Domestic helper-support groups are urging the government to scrap policies they say are contributing to the abuse of foreign helpers, with the Mission for Migrant Workers saying 1,000 helpers have sought help in the past six months.
The groups issued the call yesterday ahead of a District Court decision today in the case of alleged abuse of Indonesian domestic helper Kartika Puspitasari, 30.
In one instance, her employers allegedly forced her to put on a diaper and tied her to a chair while they went on holiday.
The migrant mission's director, Cynthia Ca Abdon-Tellez, said the requirement that maids must live with their employer meant they had nowhere to run when they were abused. "It also means the domestic helpers are on call 24 hours a day," she said.
The government should let the employer and the maids decide whether they should live together.
Abdon-Tellez also urged the government to scrap a policy that required helpers to leave Hong Kong two weeks after their contracts are terminated. The helpers should be given enough time to look for another job.
"It often forces the helpers to endure abuses so they can hold on to their jobs," she said, adding that they needed the jobs to support their families back home.
The Immigration Department said last month that when assessing a maid's employment visa application it would closely scrutinise details such as why a contract was being terminated in order to deter helpers from "job-hopping".
A case worker at the Bethune House shelter in Jordan, Esther Bangcawayan, said this would only make the maids more unwilling to report abuse to the police because once their contracts were terminated they may not be able to get a new visa.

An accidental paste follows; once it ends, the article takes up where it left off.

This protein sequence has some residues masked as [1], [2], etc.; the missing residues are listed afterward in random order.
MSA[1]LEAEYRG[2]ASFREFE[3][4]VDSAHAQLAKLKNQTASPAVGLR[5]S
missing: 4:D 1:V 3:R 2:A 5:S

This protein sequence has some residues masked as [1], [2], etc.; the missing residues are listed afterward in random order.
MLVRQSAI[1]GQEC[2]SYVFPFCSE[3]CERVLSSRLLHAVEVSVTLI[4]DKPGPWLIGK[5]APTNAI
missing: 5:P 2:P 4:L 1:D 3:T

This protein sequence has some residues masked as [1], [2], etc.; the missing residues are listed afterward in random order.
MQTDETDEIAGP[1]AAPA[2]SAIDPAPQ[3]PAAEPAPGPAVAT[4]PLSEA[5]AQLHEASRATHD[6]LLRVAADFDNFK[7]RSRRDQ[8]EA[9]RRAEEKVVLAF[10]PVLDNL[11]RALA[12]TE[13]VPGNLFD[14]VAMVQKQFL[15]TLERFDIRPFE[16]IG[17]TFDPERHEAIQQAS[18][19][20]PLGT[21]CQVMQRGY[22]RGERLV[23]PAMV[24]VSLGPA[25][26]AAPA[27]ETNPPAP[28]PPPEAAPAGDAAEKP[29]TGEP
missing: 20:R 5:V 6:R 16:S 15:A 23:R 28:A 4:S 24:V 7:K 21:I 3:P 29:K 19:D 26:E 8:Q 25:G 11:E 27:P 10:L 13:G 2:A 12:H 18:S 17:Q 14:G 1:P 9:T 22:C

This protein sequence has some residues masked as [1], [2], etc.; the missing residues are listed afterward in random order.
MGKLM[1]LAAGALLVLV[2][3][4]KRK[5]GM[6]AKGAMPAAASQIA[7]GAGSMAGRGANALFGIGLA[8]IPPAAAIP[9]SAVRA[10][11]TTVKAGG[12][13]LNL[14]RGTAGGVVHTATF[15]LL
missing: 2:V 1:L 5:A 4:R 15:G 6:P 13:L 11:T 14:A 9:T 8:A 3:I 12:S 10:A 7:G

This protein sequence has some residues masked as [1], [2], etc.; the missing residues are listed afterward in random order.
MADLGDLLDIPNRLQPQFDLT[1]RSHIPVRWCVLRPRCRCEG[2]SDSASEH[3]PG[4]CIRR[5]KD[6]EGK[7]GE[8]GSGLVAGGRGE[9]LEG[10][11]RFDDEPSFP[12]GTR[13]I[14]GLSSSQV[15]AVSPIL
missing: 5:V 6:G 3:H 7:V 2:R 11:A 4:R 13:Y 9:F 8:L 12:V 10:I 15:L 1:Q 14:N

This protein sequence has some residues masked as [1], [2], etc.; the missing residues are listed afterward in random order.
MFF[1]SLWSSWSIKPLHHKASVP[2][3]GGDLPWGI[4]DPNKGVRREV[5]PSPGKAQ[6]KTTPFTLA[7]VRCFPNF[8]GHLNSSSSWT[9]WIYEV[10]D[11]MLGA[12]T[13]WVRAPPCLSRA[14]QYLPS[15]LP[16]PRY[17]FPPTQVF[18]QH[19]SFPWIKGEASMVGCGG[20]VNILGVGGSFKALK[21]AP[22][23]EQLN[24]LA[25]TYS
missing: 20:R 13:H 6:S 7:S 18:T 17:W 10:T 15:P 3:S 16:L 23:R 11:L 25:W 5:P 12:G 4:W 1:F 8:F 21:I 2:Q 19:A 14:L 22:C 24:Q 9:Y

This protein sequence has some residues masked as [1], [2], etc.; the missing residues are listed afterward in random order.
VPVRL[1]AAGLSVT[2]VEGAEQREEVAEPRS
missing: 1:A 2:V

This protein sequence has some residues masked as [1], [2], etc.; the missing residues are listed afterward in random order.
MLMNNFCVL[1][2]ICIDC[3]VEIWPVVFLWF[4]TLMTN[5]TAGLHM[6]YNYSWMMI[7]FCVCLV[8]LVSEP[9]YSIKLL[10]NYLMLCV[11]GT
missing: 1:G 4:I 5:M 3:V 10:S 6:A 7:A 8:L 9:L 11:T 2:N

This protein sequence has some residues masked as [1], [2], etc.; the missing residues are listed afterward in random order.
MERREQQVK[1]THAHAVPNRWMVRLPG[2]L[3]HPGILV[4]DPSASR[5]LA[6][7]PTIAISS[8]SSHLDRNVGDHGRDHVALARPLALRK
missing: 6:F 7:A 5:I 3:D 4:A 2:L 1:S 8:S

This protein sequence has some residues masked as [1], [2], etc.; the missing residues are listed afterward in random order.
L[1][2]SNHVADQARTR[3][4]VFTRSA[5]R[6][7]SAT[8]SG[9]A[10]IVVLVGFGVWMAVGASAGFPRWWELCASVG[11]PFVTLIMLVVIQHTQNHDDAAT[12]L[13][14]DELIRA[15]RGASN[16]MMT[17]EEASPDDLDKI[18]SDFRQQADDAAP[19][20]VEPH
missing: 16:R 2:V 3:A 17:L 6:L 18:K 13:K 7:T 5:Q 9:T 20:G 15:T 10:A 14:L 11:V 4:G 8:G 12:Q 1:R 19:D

Abdon-Tellez said about 1,000 maids had sought help from the mission in the past six months. Complaints included being forced to sleep in the toilet, not being allowed to shower for months, having canned food thrown at them and sexual assault.
"Some needed to receive psychological treatment," she said.
Shedding more light on the Immigration Department's new measure, Phoebe Lam Bik-che, from the Diocesan Pastoral Centre for Filipinos and Other Asian Migrants, said some helpers who failed to complete their first contract would be blacklisted. That meant no agency would be able to find them a new job.
Indonesian maid Ganika Diristiani, chairwoman of the Association of Indonesian Migrant Workers in Hong Kong, said every Indonesian helper who came to work in the city had to pay HK$21,000 in agent fees. The money would normally be deducted from their first seven months of salary.
If a helper failed to make the payment, her family back home had to bear the consequences.
She said this might explain why so many helpers tolerated unfair treatment.
The Immigration Department said that in the past 11 weeks it had refused 55 visa applications suspected to involve abuse of the arrangements for premature contract termination.